Interested in making the most of your educational experiences at Post? Then maximize your resources, including financial options. Find information on more than 280 external scholarships on our Additional Scholarship Opportunities page. Each scholarship has its own eligibility requirements, application deadlines, and award amounts — ranging from a few hundred to several thousand to help cover tuition and other college costs. Talk to your advisor if you have any questions!


Women’s History Month

Reading List

In honor of March being celebrated as Women’s History Month, the team in the Traurig Library has put together this great reading list by and about women.  Check out this LibGuide for more information and the complete reading list.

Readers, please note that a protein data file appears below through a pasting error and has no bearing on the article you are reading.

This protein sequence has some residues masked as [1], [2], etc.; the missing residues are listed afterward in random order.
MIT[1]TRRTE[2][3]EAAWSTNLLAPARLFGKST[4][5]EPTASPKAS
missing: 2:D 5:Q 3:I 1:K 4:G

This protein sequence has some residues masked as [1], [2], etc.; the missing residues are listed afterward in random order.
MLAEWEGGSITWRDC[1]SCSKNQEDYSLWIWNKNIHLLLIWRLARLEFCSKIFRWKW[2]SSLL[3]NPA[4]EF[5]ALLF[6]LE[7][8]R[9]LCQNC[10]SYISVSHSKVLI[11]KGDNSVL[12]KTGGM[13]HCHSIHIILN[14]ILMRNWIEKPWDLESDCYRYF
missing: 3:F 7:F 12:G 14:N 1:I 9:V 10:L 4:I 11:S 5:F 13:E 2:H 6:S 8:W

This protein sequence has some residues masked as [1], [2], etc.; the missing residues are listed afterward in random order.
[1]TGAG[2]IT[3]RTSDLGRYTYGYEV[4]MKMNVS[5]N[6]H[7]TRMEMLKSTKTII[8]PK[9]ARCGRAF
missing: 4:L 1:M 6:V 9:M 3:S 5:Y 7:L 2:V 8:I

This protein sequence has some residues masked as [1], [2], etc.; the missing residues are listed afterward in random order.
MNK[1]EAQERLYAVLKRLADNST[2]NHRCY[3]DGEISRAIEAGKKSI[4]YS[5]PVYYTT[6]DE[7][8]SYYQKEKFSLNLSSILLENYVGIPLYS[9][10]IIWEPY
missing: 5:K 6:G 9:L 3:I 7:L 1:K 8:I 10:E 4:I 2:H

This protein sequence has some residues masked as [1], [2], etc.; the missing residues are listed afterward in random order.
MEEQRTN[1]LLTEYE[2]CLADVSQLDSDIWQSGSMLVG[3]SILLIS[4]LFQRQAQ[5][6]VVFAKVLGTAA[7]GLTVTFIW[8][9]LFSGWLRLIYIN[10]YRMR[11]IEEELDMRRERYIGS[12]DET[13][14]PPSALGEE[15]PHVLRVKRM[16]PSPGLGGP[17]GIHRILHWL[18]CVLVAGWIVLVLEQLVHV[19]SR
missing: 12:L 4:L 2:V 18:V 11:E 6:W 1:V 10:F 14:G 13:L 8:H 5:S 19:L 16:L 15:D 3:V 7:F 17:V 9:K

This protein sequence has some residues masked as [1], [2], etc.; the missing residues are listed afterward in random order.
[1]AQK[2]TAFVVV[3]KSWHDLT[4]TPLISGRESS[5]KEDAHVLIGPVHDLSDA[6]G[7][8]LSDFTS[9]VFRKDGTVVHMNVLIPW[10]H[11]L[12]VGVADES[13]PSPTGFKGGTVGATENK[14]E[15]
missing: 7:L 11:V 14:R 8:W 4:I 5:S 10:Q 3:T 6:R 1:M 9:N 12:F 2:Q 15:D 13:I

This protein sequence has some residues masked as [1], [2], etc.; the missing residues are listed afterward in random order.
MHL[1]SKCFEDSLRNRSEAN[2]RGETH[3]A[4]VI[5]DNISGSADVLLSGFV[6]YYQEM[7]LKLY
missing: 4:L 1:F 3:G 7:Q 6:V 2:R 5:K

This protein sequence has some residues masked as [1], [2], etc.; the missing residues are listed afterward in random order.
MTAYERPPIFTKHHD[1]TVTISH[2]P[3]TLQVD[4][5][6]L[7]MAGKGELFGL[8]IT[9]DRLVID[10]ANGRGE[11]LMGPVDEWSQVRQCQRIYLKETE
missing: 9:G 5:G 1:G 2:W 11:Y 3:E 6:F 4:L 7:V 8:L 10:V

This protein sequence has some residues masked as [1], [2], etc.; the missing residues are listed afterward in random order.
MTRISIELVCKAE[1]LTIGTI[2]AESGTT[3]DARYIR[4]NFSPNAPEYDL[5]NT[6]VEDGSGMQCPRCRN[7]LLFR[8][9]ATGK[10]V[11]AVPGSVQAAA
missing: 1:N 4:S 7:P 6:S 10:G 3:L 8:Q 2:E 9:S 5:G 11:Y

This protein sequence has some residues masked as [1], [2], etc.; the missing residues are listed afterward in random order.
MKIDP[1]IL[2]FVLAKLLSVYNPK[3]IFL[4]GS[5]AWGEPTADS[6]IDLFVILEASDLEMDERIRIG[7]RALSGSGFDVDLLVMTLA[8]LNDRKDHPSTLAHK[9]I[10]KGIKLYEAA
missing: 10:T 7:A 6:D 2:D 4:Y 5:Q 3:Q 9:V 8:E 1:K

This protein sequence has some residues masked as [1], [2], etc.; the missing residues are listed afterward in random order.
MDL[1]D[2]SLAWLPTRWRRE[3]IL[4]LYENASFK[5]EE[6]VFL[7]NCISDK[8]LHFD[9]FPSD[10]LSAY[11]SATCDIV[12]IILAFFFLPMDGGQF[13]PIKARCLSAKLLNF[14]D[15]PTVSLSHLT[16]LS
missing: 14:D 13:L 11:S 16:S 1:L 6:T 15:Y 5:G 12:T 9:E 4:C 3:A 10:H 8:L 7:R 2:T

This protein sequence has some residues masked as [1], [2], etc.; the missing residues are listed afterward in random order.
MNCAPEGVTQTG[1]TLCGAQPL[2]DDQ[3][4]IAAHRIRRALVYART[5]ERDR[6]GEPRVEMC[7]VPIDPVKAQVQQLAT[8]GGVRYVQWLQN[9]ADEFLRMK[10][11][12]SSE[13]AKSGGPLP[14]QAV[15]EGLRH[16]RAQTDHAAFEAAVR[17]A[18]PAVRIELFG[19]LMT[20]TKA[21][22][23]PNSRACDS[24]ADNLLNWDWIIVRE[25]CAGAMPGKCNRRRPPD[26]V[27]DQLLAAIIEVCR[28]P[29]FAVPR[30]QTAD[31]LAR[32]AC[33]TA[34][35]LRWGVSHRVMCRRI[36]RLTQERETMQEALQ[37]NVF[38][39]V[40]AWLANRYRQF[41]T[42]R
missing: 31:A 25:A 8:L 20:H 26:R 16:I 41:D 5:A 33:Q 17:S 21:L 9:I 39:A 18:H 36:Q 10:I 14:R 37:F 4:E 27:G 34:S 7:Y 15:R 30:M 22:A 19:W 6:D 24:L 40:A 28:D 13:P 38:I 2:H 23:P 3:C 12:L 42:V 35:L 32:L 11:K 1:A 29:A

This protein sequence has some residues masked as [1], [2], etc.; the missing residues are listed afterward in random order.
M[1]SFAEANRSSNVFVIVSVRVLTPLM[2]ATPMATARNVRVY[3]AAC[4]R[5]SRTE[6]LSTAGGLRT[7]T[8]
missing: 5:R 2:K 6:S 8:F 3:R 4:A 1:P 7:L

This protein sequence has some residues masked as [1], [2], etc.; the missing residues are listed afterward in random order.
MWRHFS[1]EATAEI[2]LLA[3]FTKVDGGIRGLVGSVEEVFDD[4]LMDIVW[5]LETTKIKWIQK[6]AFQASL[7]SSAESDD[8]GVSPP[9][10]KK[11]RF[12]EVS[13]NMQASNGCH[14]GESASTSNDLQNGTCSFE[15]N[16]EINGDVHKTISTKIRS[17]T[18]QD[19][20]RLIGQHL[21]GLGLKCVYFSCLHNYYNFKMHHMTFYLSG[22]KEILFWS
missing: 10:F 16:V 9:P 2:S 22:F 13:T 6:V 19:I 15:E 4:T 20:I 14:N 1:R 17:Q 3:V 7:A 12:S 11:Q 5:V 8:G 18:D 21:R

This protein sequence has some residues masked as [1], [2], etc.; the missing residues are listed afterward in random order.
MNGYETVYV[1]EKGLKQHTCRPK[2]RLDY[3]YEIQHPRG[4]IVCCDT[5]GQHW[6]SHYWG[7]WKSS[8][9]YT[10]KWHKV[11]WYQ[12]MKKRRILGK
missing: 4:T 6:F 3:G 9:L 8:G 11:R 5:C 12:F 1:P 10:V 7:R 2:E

Main Campus Students: Fall 2024 Registration Begins This Week

If you haven’t already done so, check your email for more information on preparing for fall 2024 registration and meeting with your academic advisor to schedule your classes.  Registration starts this week and will be in Torrance Hall on the first floor. Registering early gives you the best chance at both your preferred schedule and registering for the courses you want and need to take. If you have any questions, please email [email protected].